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‘And for us, the challenge is: how do we navigate those complications and how do we make sure that we’re a constructive part of everyone’s life?’

And the merged app is said to have received a complete makeover.

Instead of seeing a map or a nearby restaurant when you first open the app, you will see two boxes – ‘Get a ride’ or ‘Order food’.

However, The Verge noted that not every costumer will be presented with the same screen, as second version keeps the map and destination search bar.

There will be two additional tabs on the bottom that read ‘ride’ and ‘eat’ allowing users to choose if they want food delivery or a car.

With past horror stories of riders getting into the wrong car flooding the news, Uber has released a four-digit PIN verification system that riders will need to say out loud to the drive before he or she can start the ride.

Uber will merge its food delivery (pictured) and ride-hailing apps into one to produce 'the operating system for everyday life'.  This comes after it was revealed it had lost $5.2 billion in the three-month period ending in June -- its largest quarterly loss ever

Uber will merge its food delivery (pictured) and ride-hailing apps into one to produce ‘the operating system for everyday life’.  This comes after it was revealed it had lost $5.2 billion in the three-month period ending in June — its largest quarterly loss ever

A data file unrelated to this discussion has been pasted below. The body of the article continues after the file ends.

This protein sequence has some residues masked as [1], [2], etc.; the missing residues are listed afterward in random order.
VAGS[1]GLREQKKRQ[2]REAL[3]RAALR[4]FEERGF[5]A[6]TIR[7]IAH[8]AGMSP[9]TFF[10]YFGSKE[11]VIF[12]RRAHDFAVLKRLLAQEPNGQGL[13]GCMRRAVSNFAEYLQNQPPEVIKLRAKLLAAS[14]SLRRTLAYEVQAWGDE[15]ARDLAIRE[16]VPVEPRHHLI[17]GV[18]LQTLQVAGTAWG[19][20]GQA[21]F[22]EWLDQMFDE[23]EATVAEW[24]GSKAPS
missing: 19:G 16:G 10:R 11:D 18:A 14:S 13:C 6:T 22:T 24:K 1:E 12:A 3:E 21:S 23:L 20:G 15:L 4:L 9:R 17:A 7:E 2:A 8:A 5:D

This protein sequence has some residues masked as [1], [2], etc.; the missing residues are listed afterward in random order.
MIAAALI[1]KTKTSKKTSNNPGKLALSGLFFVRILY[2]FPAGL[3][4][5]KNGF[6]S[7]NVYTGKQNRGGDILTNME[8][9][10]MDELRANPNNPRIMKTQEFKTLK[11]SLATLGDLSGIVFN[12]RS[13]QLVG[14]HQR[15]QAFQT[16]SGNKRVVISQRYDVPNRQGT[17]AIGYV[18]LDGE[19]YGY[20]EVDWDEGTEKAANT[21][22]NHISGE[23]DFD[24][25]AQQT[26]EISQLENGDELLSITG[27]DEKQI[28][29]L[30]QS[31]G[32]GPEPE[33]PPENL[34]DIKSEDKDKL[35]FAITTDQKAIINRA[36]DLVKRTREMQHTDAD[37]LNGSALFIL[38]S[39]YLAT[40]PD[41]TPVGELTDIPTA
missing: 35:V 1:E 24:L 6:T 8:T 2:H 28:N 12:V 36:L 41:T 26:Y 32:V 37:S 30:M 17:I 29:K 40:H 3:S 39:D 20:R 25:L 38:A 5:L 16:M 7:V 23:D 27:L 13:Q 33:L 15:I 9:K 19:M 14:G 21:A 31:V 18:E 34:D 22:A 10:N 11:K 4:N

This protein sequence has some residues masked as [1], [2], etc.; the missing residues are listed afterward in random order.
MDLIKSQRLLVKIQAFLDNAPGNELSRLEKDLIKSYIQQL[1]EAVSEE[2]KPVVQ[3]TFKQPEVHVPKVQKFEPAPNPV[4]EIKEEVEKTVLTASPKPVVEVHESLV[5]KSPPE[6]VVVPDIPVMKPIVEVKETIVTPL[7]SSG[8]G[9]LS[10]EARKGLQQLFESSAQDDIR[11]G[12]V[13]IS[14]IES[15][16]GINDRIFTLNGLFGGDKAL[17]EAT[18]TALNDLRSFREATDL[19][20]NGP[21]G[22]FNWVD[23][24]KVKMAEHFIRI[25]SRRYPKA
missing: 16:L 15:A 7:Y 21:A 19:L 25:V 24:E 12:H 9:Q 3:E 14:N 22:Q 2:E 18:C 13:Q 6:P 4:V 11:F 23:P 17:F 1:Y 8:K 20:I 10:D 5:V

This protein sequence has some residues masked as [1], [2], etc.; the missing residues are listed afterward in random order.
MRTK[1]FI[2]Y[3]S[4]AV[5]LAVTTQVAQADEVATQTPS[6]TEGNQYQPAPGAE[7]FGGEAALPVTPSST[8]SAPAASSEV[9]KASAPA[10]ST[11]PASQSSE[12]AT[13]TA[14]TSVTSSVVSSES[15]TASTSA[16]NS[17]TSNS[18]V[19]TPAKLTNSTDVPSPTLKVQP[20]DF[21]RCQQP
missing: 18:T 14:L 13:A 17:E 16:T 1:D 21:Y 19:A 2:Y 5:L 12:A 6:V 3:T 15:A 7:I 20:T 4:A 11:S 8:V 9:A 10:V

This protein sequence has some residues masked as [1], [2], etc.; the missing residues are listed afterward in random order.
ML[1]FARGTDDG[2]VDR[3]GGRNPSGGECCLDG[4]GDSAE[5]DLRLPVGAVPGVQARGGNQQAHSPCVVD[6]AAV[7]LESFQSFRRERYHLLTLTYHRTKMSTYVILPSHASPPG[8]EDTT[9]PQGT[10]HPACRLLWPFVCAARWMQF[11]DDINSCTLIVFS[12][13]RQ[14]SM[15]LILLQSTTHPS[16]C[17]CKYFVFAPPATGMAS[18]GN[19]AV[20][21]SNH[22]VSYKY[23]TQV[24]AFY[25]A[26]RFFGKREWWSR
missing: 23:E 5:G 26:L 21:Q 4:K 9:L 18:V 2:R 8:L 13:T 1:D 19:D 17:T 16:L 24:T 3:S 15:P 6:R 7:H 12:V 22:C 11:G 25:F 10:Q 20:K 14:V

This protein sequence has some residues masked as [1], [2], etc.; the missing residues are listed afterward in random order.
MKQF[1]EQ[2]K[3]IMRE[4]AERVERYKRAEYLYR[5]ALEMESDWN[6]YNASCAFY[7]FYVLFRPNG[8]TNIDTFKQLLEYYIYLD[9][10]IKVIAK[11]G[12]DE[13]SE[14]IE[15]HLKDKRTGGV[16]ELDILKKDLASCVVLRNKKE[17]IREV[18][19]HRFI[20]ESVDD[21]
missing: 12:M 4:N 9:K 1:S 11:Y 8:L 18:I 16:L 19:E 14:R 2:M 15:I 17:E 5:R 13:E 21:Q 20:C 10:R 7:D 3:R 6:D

However, the firm is set to release technology that uses ultrasound waves that will know when the rider is in the car.

The ‘Real-Time ID Check’, released in 2016, has been updated to make drivers move their hear around, blink and smile while looking in to a smartphone camera.

Finally, riders will be notified if they are dropped off near a bike line in a bid to avoid accidents. 

The new safety features may be a result of Uber’s relaxed approach on rider safety in the past.

CEO Dara Khosrowshahi (pictured at the event where the app merge announcement was made) insists the company is on the right track, and even expressed confidence in its business model ¿ which may of been his way of hinting of the new application merge

CEO Dara Khosrowshahi (pictured at the event where the app merge announcement was made) insists the company is on the right track, and even expressed confidence in its business model – which may of been his way of hinting of the new application merge

All safety concerns that have been reported to Uber’s special investigation team have been basically hidden, as they are prohibited from share them with law enforcement or file official police reports ‘even when they get confessions of felonies,’ according to The Washington Post. 

They are also not allowed to advise victims or potential victims of crimes to seek legal counsel. 

‘We don’t think trust can be won with one thing,’ Kansal told The Verge. ‘I think the way we want to win trust is by showing commitment, and that’s going to be long term.’